Landlords in England checking new tenants under Right to Rent rules face changes to the regime today including revised lists of accepted documents from today onwards.

The government has also initiated its digital identity-checking service scheme, which enables commercial providers to verify a UK or Irish tenant’s identity documents digitally, for a fee.

This new system will run in parallel with the ‘adjusted checks’ video-call based verification system that the government introduced during Covid and the government’s existing online checking service.

Adjusted checks will run until the end of September.

As before, these adjusted checks allow scanned document sent digitally to be accepted, or verification via video call either using the Home Office’s online checking service video facility (for tenants with a Biometric Residence Permit or Biometric Residence Card or who has been granted status under the EU Settlement Scheme or the points-based immigration system) or other types of video calls such as Zoom, Whatsapp or Teams for other kinds of tenants.

After 30th September when the adjusted checks ends, landlords will have three choices. These are:

  • Do a manual check, face to face of the tenant’s identity of Right to Rent documents.
  • Use Identity Document Validation Technology (IDVT) via the services of an Identity Service Provider (IDSP) such as Yoti/Post Office to check the identity of a British or Irish citizen.
  • Use the Home Office online Right to Rent checking service.

On the ground, most local landlords who deal with their own properties will complete manual checks of British or Irish nationals to check and make copies of their passports.

The IDVT checks are for landlords whose UK or Irish prospective tenants have not arrived in the UK to take up their tenancy or who cannot do face-to-face meetings. The Home Office’s online service is primarily for the growing number of people issued with eVisas.

rent arrears

Timothy Douglas (pictured), Head of Policy and Campaigns at Propertymark, says landlords and agents can continue to use specified hard copy documents for UK and Irish nationals or BJ5SSK nationals (nationals of Australia, Canada, Japan, New Zealand, Singapore, South Korea, and the USA) but if IDSP is offered, they must not discriminate against applicants that would prefer to provide hard copy documents checked either online to 30 September 2022, or in person.#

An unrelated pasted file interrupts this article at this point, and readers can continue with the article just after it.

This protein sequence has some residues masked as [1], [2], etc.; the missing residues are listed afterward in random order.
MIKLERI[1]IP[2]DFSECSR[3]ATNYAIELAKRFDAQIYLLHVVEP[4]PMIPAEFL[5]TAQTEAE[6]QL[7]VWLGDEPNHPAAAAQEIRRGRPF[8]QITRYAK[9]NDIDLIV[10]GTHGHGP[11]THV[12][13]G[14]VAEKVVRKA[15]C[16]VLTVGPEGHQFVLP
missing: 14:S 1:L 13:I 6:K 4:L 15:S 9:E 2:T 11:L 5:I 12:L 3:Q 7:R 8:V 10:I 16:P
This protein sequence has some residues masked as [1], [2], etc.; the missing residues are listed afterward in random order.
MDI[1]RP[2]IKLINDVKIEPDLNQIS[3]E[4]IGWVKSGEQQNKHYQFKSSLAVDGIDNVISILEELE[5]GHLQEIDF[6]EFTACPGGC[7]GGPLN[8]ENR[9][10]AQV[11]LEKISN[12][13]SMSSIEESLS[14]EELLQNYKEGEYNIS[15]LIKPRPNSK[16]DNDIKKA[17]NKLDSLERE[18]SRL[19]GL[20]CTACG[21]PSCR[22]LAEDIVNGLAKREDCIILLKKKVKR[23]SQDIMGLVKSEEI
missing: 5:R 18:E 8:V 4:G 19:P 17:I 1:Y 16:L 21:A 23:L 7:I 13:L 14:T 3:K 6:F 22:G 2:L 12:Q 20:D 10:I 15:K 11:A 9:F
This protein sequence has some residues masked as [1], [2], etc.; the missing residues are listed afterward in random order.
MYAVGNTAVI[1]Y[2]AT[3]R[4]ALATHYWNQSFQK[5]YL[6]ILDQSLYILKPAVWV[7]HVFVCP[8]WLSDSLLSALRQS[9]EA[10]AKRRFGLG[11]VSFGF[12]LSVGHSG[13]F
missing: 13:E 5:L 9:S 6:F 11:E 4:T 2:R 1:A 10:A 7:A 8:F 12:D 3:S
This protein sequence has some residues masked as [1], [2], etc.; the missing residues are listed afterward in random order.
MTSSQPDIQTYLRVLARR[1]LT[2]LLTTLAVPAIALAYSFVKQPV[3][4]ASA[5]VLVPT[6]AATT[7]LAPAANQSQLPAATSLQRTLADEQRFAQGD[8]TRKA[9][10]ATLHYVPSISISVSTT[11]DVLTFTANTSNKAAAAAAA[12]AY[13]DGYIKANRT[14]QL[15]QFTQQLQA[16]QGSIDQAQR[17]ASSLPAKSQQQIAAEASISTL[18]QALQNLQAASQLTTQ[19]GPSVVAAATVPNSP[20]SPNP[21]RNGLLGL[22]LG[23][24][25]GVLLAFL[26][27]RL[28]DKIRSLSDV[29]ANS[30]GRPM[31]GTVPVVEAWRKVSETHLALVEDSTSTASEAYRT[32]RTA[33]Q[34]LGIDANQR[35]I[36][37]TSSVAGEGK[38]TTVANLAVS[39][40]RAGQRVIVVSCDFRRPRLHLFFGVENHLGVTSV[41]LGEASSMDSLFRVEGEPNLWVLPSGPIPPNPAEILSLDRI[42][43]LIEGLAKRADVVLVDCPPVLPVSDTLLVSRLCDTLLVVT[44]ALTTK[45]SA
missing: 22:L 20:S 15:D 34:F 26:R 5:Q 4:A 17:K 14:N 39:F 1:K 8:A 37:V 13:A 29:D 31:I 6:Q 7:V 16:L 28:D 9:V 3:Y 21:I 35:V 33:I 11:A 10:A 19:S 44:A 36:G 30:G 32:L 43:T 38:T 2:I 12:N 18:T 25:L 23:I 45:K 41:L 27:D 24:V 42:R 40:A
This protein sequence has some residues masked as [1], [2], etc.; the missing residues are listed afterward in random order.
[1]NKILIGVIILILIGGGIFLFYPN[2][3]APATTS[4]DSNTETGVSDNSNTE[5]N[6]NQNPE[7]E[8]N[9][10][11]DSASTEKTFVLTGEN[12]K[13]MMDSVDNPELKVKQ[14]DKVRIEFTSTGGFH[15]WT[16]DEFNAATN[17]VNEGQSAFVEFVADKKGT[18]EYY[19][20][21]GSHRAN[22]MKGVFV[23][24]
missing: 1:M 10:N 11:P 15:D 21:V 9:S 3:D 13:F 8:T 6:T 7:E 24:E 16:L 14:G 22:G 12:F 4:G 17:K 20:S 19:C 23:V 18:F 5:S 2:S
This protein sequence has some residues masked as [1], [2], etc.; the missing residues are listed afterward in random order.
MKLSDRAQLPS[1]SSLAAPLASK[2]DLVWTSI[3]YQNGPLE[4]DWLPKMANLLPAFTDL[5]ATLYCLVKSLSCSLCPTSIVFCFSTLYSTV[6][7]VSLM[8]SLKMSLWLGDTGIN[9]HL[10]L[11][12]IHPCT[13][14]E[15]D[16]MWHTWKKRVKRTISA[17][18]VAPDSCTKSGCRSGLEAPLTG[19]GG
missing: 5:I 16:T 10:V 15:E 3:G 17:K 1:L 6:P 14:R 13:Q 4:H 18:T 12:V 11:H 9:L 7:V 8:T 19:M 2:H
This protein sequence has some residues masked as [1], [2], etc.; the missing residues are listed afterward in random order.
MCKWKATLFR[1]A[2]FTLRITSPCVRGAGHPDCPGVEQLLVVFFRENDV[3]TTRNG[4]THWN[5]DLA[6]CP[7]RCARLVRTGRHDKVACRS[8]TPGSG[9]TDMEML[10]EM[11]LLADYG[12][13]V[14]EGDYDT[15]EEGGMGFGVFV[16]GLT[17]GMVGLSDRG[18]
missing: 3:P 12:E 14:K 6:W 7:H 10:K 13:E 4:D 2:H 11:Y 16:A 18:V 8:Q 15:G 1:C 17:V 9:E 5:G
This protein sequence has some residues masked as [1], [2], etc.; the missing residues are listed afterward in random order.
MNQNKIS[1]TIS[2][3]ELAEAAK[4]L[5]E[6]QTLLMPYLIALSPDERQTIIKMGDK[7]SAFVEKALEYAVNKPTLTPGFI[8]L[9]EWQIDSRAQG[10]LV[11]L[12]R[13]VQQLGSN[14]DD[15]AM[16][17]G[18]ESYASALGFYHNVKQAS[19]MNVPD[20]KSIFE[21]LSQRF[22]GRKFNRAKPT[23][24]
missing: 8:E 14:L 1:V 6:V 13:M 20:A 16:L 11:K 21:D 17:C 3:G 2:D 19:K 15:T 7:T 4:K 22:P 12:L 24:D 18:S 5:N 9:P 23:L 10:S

Documents list

Landlords will also have to update their paperwork to reflect the shortened list of acceptable documents.

Under the new rules, hard copy forms of biometric cards and permits along with frontier workers permits (seasonal workers) will not be accepted from 6 April.

To read the full and updated Code of Practice, visit the Home Office website.


  1. I always did a right to rent check, even for my tenants in Wales. Ironically the Welsh government are about to ‘force’ landlords to change over to ‘Occupation contracts’ replacing the standard Assured Short-hold tenancy agreements. In section 10 of the new contracts, once in the property the tenant can allow who ever they like to move into the tenanted property without any checks; the landlord ‘MUST’ permit this. I have asked the Welsh Government how we are suppose to enforce ‘Right to rent’ when the new contracts (subsection 10) state that tenants can have who they like to live at the property and that the landlord must treat them as a tenant without any checks; they can even take over the contract when the original tenant leaves, and it appears the landlord cannot prevent this! Their reply to my concern regarding illegal aliens becoming legal tenants and our/landlords inability to perform ‘right to rent’ was, “The Right to rent legislation only effects properties in England”. They added that the new welsh legislation means that the responsibility for tenanted properties being overcrowded, becoming illegal HMO’s or housing illegal aliens is the responsibility of the tenant!! I’d be happy to send you the email they sent me and the new contracts which we/Landlords will all have to use from July 2022.

  2. It seems to me that landlords are going to have to employ the services of a solicitor or qualified legal specialist in ‘Right to Rent’ legislation to conduct the checks to have a chance of ensuring they remain on the right side of the law as far as these rules (this legislation) is concerned. In which case, several hundreds of £ will have to be added to the annual rent. I for one will definitely be increasing rent to new and existing tenants to reflect this cost and increased risk to me as a landlord. Massive rent increases to follow already – this is just another inflationary increase but brought about by Governemnt forcing Landlords to be border control officers.


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